If your blood pressure is slightly high your doctor will probably suggest some lifestyle changes to try to lower your blood pressure. These will include:
*Reducing your alcohol consumption
*Reducing the amount of salt and saturated fat in your diet and increasing fruit and vegetables
*Weight reduction if you are overweight
Reducing stress levels will also help, as may taking up some form of relaxation such as yoga, meditation or even self hypnosis. Alternative therapies such as aromatherapy may help, as can courses in stress management.
When lifestyle changes don’t help with controlling high blood pressure, treatment with drugs is necessary.
Drug treatment is not usually started until it is found that the blood pressure is consistently high over three or more measurements.
This is because many people experience’ White Coat Hypertension’, which is an increase in blood pressure, resulting from the anxiety caused by someone, such as your doctor, measuring your blood pressure!
Many people don’t feel relaxed when visiting hospitals or the GP’s surgery, and as result develop a raised blood pressure which eventually settles down as the patient becomes relaxed.
Initially a simple ‘water’ tablet or diuretic, which gets rid of excess water from the body, after being taken each morning, may be enough to bring the BP down into the normal range. When taking this type of medication, you either pass water more frequently or pass more water each time you urinate.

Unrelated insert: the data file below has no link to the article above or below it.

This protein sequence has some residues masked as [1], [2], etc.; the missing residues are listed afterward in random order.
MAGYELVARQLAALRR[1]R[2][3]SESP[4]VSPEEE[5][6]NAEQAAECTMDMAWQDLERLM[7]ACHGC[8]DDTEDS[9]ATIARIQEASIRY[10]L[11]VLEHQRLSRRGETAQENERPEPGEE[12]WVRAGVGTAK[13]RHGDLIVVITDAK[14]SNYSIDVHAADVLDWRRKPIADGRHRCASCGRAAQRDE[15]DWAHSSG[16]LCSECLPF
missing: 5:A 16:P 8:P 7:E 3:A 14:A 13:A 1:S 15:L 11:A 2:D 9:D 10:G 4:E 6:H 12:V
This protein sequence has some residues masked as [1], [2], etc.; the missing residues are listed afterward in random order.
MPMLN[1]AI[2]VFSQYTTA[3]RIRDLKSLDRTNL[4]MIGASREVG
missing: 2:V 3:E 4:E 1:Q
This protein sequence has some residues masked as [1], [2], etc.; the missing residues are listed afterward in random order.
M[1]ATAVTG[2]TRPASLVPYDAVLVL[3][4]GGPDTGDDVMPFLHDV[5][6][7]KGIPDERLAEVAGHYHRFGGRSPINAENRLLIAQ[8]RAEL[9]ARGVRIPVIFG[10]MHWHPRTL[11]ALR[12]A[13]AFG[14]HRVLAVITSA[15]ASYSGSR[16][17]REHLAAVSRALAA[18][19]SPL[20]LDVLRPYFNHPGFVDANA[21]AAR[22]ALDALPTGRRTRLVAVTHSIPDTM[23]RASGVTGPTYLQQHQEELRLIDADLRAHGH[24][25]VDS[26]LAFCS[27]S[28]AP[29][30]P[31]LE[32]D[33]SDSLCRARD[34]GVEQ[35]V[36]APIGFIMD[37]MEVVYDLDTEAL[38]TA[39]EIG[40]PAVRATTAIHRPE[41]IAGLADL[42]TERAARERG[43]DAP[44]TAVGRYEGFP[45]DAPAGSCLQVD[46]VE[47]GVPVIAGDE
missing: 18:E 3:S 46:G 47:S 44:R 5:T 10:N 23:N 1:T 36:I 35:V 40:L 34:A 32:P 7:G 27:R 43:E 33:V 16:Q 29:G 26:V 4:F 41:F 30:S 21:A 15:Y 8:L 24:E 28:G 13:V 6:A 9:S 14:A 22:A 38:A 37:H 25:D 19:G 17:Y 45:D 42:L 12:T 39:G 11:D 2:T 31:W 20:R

If a diuretic isn’t enough, extra drugs may be used, such as beta blockers, calcium channel blockers, or ACE (Angiotensin Converting Enzyme) inhibitors, Angiotensin II inhibitors, Alpha blockers and other types of hypotensives.
Some of these drugs can cause an unfortunate side effects. In men, impotence, or to give it it’s full medical term, erectile dysfunction, can occur.
Sadly, some men with impotence don’t tell their GP that they have this problem. If they did, their GP might identify their medication as the cause and change the therapy immediately!
Other side effects of some of these medications can include dry mouth, feeling tired, cold extremities, drowsiness, nasal congestion, diarrhoea, skin rashes, anaemia and even loss of taste. These adverse effects are not common and do not occur with all hypotensives, but users should be aware of them and report them to their doctor.
Patients taking any of the ACE inhibitors could experience a dry irritating cough, which is not controlled by cough medicines, and may have to change their medication. Because ACE inhibitors can affect kidney function, patients have blood tests to specifically assess kidney health before they start treatment, within a few weeks of starting these drugs, and ideally every 3 to 12 months thereafter.
Patients taking beta blockers may experience sleep disturbances, dreams, asthma, alopecia (hair loss), dry eyes and skin rashes. Certain conditions such as gout, diabetes and raised cholesterol can be made worse by certain blood pressure drugs.
Most patients taking hypotensives experience no problems from their medication, so don’t be alarmed by this list of potential side effects. Raised blood pressure can kill, so treatments should never be stopped.
Thankfully, there are a large number of drugs for high blood pressure, so if one doesn’t suit you, your GP can easily suggest an alternative.